Consequently, the condition for slope invariance in (14) arises when β 1i =B1.

Subgroup intercepts are defined as β 0i =E(Y i )−β 1i E(Z i ). Substituting the definitions of E(Y i ), E(Z i ), and β 1i into the definition of β 0i and rearranging terms yields,

(A.2)

Subgroup intercept invariance occurs when β 0i =B0, which confirms (13).

A.2 Derivations to Support Theorem 1

An expression for β 1s (HR) is defined in the first element of \(\varSigma_{zGs}^{-1}\varSigma_{zGys}\) where Σ zGs is the variance–covariance matrix of Z s and G and Σ zGys is a vector of covariances between Z s and Y s and G and Y s . Multiplying the elements in \(\varSigma_{zGs}^{-1}\varSigma_{zGys}\) implies that β 1s (HR) is defined as:

(A.3)

Results concerning finite mixtures imply that σ zys and \(\sigma_{zs}^{2}\) can be written as functions of p s and subgroup covariances and variances. Specifically, σ zys and \(\sigma_{zs}^{2}\) are defined as

(A.4)
(A.5)

Consequently, β 1s (HR) is defined as

$$ \beta_{1s} (HR )= \frac{p_s\sigma_{zy1s}+ (1-p_s )\sigma_{zy2s}}{p_s\sigma_{z1s}^2+ (1-p_s )\sigma_{z2s}^2}. $$
(A.6)

Observed subgroup slopes will equal the common slope only in the absence of observed slope differences. For instance, β 11s =β 1s (HR) if and only if β 11s =β 12s . More formally, β 11s =β 1s (HR) when,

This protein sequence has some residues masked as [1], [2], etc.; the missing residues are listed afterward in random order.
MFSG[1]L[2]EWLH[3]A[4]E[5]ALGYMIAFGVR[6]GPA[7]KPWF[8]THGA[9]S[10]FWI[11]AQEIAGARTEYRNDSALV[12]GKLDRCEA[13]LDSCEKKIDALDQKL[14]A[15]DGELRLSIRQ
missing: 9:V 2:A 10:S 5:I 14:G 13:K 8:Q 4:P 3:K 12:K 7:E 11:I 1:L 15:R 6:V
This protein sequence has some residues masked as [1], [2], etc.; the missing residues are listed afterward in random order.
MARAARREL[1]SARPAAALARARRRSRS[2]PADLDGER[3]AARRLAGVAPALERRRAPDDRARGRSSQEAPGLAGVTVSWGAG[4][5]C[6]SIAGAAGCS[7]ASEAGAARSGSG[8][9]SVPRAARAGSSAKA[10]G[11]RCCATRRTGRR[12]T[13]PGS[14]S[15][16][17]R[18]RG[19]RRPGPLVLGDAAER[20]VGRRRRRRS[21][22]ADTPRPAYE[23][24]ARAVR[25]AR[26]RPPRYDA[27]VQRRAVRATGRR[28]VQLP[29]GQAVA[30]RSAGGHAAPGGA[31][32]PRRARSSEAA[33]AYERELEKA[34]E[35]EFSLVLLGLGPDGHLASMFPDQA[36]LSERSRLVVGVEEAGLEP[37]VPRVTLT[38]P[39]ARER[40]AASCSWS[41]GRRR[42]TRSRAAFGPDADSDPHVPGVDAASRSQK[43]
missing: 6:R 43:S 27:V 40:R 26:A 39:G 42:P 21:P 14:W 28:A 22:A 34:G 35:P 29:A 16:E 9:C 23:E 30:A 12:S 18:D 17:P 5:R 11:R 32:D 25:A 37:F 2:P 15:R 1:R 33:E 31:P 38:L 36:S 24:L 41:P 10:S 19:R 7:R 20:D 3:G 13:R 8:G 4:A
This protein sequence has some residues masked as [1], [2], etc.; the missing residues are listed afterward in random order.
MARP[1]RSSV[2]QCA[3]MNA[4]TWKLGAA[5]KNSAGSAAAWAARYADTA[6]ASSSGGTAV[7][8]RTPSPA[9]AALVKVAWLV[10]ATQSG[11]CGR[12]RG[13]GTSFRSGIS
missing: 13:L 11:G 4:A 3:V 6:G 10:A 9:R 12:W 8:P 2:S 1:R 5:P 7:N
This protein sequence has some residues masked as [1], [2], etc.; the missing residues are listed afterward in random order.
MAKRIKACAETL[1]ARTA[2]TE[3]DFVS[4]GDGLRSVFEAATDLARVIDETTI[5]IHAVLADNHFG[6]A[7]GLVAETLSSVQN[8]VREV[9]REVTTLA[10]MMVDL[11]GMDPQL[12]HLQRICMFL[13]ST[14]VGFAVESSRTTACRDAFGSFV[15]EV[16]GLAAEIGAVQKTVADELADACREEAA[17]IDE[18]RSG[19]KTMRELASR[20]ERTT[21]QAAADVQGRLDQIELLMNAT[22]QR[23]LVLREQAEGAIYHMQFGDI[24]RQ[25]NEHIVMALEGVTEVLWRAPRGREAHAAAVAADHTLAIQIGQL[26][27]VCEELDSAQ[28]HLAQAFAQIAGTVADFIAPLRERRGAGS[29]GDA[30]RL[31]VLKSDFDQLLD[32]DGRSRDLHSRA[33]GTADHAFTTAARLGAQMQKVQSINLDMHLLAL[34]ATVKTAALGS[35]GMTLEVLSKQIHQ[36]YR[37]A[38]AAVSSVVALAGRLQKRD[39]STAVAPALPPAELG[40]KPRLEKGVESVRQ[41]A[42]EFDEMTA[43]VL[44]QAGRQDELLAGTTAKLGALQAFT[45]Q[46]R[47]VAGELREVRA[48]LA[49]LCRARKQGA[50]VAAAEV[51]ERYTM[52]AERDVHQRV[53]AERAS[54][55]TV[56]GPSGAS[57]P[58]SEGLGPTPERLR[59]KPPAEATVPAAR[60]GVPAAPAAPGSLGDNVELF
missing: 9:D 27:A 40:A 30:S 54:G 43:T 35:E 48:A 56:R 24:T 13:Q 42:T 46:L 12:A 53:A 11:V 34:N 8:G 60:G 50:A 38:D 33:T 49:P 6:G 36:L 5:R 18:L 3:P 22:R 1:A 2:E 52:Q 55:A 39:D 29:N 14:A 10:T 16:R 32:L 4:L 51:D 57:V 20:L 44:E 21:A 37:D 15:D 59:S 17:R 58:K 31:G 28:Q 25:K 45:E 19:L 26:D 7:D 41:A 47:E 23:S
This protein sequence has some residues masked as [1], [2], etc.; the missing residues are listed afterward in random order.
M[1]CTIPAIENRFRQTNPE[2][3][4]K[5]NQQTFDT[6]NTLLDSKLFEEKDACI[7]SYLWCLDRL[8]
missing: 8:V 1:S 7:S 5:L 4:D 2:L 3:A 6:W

(A.7)

Cross multiplying in (A.7) and simplifying terms implies that β 11s =β 1s (HR) only when β 11s =β 12s . Additionally, β 11s >β 1s (HR) if β 11s >β 12s and vice versa.

A.3 Derivation of Correlations Among Variables

This subsection includes additional derivations to support several equations used to compute \(\sigma_{W_{y}}^{2}\) and to compute the probability of detecting intercept and slope differences with OLS. Note that the derivations employ the use of finite mixtures and the fact that G is a categorical variable that codes group membership using zero or one. The derivations of correlations proceed by specifying covariances between variables as the expected value of the product of the random variables less the product of their expected values. The first subsection presents derivations for computing correlations necessary to compute \(\sigma_{W_{y}}^{2}\) and the second subsection includes derivations to compute Type I error and power rates of OLS tests of intercept and slope differences.